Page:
The Wind Rose
“When he couldn’t hear the discordant sounds of the world he turned within and listened to the music of his soul.”
In this third and final adventure, the prophecy of the Moon Singer is realized. But it all revolves around the answer to one question: Can music actually create and destroy life? If David, whose deafness still eludes treatment, cannot hear it, will he be able to tap into music's power to save the planet from catastrophe?
The universe is alive with musical vibrations. This belief has its beginnings with the Greek philosopher and mathematician, Pythagoras, whose theorems on numbers bridged the divide between the spiritual and the scientific. The planets in the solar system, our bodies, and every life form vibrate to a certain frequency relatable to a musical tone. Some are harmonious and life affirming, others are discordant and destructive to our mental and physical well being.
Music theories form the plot for The Wind Rose, wherein a mad music professor plots revenge on society for the proliferation of harsh pop music at the expense of the Music of the Masters. (I know some “real world” music lovers who feel this way!). His weapon: discordant music compositions that create havoc on the world’s vibrations, causing such things as earthquakes and hurricanes.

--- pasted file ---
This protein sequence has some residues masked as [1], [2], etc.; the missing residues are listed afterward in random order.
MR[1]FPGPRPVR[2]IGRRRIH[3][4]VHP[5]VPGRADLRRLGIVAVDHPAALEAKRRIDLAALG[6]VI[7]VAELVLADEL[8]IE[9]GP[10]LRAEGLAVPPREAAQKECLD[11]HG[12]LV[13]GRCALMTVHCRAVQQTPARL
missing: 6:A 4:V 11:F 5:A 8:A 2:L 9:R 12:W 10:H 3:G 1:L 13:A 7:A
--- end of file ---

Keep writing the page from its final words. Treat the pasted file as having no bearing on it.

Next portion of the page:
In order for David to understand and complete his karmic mission, to manifest his destiny and once again save a life that means more to him than his own, he must decipher the cryptic musical codes that have been created for evil purposes. In unraveling these codes David will come to know his own soul's song, the one that allows his disability to become his greatest gift.
But throughout the Moon Singer Trilogy, amidst the mystery and fantasy, is a simple story of family love: a boy’s love for his dead mother whom he misses desperately; his love for and need to be protective of his younger sister; and the estranged love between father and son that David longs to repair.
The Wind Rose takes the fairy tale exploits of The Crystal Clipper and the Atlantis-like morality tale of The War Chamber to one of human dichotomy: our propensity to repeat the same mistakes over and over again and our deep desire to listen to the better angels of our nature. These might seem like lofty subjects for children, but I believe they have been presented in unpretentious terms that are also entertaining and enlightening.
Is there more? Yes, a prequel is in the works...